Raspberry PI: The World’s Smallest, Cheapest Computer

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Raspberry PI: The World’s Smallest, Cheapest Computer

Raspberry PI: The World’s Smallest, Cheapest Computer

With today’s technology, computers do not have to be big, expensive gadgets. In 2006, a team of UK computer scientists and a select group of Cambridge faculty members joined forces to prove just that. Together the UK and Cambridge scientists formed the Raspberry Pi Foundation, a charitable organization dedicated to providing more computers to more children. Raspberry Pi Foundation’s goal is simple: to create programmable, low-cost devices that meet a price point per unit of just $25, which is approximately the cost of a single textbook.

Raspberry PI

History of the Raspberry PI

The Raspberry founders were concerned with the decline in the skill levels and the number of A-grade computer science students across the globe. The team noticed that something had shifted the way children were interacting with computers. Some problems that were identified include:

  • The colonization of ICT curricula with lessons on using Excel, Word, or writing web pages
  • The end of the dot com boom
  • Internet access issues
  • The rise of game consoles and home PC’s replacing earlier generation machines

The Raspberry Pi Foundation recognized that a small group of individuals could not address larger issues like inadequate school curriculum, but they knew that they could do something about developing a more affordable and accessible computer. In 2012, six years after Raspberry Pi become a foundation, the team finally rolled out a credit card-sized computer that is a programmable, fully functional, low-cost computer that retails for $25 or $35 depending on the model.

Because of the price and size of present day computers, many parents and teachers are reluctant to let their children have complete computer privileges. Raspberry Pi’s low price will displace concerns about children ruining the classroom or household prized possession and open doors for more active engagement on computers. The foundation believes that children will, in turn, become more comfortable using computers and test out deeper interest in the inner functions such as coding at a young age.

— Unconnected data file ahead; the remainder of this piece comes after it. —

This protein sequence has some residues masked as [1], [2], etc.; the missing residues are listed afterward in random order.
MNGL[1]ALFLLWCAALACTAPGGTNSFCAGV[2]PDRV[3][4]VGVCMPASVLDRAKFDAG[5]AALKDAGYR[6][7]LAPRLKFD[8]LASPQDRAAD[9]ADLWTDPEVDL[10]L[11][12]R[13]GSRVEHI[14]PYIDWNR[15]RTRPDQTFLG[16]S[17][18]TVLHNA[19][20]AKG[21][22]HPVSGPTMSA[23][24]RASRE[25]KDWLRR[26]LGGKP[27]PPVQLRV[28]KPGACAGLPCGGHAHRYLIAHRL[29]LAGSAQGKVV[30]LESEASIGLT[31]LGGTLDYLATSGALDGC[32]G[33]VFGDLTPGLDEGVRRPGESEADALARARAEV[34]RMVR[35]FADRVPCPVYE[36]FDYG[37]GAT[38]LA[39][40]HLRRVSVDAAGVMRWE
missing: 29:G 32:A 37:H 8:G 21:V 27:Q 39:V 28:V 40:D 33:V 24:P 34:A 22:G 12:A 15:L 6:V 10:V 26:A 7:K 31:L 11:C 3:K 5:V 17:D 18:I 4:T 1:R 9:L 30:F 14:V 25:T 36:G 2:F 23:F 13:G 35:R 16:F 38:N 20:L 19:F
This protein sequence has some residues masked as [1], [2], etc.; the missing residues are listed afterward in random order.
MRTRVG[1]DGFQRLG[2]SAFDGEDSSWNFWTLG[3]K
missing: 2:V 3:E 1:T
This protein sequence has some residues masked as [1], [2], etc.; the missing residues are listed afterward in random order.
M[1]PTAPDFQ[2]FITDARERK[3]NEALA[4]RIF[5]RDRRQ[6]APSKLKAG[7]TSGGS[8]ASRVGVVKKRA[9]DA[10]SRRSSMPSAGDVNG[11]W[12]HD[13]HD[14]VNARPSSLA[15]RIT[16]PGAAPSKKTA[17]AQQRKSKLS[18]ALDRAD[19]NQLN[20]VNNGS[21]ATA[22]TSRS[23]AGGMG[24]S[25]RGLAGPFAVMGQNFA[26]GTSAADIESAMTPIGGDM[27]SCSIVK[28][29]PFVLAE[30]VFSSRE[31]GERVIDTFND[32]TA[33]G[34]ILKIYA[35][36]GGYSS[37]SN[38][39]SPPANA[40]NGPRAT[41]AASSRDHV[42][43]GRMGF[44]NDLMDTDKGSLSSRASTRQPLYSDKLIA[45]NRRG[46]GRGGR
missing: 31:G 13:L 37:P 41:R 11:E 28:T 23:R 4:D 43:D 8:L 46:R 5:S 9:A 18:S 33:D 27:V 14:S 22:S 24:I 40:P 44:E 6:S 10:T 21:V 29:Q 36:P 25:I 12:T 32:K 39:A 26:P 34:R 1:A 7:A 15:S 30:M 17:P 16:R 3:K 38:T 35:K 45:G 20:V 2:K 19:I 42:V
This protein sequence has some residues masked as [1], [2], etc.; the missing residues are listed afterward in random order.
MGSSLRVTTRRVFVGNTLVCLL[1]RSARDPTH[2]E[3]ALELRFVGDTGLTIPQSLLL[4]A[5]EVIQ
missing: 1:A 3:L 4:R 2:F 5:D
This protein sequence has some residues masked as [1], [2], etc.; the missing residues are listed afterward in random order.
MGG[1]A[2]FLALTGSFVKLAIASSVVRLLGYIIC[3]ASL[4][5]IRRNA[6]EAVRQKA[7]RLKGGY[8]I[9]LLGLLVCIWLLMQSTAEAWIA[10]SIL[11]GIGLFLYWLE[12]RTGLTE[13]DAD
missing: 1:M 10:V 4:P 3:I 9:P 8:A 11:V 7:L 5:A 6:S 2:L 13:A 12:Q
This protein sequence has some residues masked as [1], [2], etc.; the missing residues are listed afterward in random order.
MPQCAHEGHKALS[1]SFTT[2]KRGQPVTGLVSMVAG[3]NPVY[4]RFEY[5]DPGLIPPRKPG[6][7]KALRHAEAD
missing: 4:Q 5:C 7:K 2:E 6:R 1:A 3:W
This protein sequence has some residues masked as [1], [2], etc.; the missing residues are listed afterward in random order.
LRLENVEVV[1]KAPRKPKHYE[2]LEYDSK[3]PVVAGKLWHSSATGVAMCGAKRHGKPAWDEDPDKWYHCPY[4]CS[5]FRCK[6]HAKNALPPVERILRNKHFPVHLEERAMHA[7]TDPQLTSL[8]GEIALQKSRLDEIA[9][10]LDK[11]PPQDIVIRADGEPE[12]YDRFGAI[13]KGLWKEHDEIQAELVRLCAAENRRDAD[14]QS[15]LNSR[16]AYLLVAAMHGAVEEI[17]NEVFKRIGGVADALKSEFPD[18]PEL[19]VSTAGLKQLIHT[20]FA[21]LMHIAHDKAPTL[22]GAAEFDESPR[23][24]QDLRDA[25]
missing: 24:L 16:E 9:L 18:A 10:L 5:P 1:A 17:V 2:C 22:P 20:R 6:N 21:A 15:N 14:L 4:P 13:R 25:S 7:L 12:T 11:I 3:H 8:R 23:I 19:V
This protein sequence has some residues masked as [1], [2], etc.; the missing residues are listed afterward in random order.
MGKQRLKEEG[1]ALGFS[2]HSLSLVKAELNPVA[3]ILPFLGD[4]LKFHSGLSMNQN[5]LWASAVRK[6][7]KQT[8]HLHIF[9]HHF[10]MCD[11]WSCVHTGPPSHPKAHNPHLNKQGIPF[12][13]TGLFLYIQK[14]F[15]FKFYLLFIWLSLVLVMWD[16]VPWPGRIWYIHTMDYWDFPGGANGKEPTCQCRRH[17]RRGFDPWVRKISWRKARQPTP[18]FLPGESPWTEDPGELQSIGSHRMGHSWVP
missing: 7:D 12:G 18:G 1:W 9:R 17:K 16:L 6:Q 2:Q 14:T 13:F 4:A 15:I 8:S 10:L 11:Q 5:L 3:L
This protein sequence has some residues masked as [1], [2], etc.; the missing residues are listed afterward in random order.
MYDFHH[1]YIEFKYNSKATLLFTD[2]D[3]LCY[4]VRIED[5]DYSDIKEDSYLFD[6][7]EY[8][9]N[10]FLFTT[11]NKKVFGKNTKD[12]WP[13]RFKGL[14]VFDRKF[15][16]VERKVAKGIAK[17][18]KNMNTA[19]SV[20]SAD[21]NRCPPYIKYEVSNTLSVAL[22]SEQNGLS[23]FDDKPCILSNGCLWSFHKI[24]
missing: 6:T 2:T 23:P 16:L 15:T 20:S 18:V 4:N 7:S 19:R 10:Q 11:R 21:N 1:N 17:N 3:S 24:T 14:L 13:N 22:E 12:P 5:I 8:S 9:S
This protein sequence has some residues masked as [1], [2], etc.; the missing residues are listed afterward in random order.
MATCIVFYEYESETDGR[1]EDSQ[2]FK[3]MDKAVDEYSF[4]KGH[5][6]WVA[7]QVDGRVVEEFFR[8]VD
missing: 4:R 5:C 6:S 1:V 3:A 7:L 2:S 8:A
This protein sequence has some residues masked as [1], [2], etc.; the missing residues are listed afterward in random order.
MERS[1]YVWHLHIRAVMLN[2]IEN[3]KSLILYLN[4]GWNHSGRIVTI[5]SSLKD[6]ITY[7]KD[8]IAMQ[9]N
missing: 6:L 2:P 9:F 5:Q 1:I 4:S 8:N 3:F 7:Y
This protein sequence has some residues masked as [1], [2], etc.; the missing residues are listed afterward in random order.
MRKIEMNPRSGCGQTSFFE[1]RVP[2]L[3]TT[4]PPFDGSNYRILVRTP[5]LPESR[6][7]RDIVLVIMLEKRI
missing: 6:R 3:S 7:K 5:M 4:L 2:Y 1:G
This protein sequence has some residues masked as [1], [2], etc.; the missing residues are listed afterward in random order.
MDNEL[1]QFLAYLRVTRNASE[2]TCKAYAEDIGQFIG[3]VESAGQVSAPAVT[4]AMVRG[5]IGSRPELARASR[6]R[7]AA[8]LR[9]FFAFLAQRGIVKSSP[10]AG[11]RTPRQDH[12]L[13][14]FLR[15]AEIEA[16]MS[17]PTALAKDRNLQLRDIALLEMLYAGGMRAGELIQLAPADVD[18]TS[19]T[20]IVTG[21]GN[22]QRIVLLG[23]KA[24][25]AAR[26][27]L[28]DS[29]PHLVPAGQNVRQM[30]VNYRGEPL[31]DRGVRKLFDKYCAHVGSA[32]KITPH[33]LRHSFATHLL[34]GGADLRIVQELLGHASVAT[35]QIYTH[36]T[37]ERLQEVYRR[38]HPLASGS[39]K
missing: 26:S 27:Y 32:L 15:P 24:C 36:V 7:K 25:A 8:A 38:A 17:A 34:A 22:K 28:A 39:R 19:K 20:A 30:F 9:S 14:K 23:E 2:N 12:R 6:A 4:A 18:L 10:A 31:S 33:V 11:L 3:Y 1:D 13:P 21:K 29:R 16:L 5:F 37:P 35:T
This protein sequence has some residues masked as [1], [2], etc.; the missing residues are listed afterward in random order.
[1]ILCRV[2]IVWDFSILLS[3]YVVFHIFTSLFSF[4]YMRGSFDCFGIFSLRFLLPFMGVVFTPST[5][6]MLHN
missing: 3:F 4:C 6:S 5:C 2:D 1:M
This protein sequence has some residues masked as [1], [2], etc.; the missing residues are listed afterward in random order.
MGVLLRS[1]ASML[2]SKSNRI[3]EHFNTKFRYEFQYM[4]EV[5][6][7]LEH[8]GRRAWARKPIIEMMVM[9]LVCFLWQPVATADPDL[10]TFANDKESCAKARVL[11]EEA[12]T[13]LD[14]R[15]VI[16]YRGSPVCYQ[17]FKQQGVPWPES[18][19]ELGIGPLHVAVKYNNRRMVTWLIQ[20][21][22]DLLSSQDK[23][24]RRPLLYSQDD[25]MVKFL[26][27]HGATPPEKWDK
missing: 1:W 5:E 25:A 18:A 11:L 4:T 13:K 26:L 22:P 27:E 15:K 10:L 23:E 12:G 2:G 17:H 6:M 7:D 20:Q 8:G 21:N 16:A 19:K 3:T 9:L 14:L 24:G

The Raspberry Pi Features

The Raspberry Pi comes in two forms, Model A and Model B. Despite the size of the computer, it is quite powerful and does not drain battery life too quickly. Both models measure in at 3.4×2.1 inches. The more expensive Model B differs in that it includes an Ethernet port and an additional USB port. The miniscule computer runs on Linux OS because it requires the least amount of memory to be stored on a built-in storage. Linux also has a reputation for being one of the best learning computer science platforms. When you lift the hood of the Raspberry Pi you will find:

  • SD Card Slot
  • USB Port
  • RCA Socket
  • Audio Out
  • HDMI Port
  • Ethernet Port – Model B only
  • Micro USB
  • ARM CPU/GPU

Certain specifications are compromised when you are working with a computer that is smaller than a deck of cards. The Raspberry Pi does not have an audio jack or Wi-Fi connection (both can be added through the USB connection). In order to operate the Raspberry Pi you will need, at minimum, a monitor or TV, mouse and keyboard, the SD card, and connection cables.

One of the other issues Raspberry Pi founders ran into, was the lack of internet access for some high school students in rural areas. With the help of the recovery act and companies like Exceed internet, many students are now receiving assistance with their internet access. The recovery act allows students and families the ability to greatly lower the costs of high speed internet.

All things considered the Raspberry Pi Model A and B are a successful means of engaging children, especially those from disadvantaged backgrounds, in becoming more actively engaged in computer science. Just because you don’t have the best computer, doesn’t mean you can’t pursue a computer based education and that’s great for millions of children that could be impacted in the future. If you’d like to learn more about Raspberry Pi and their products, you can visit their website.

Author Bio:

Jessica is an internet for education advocate who works for companies like Exceed Internet and computer companies to bring internet to underprivileged homes and communities.

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About The Author
Harry Carver
Harry Carver is our resident super gamer, staying up for days on end if he finds the right game (currently FarCry 4 on PS4). He enjoys his games best via his PC or Playstation. He also helps with website development at TheHighTechSociety. He has a dislike for social media, but you can find him on Linkedin should you want to know more.

Comments

  1. […] they can then demonstrate at the carnival. Some of the things in those kits include the infamous Raspberry PI computer, Arduinos micro controllers, cables, switches, and more. These items can be used to build […]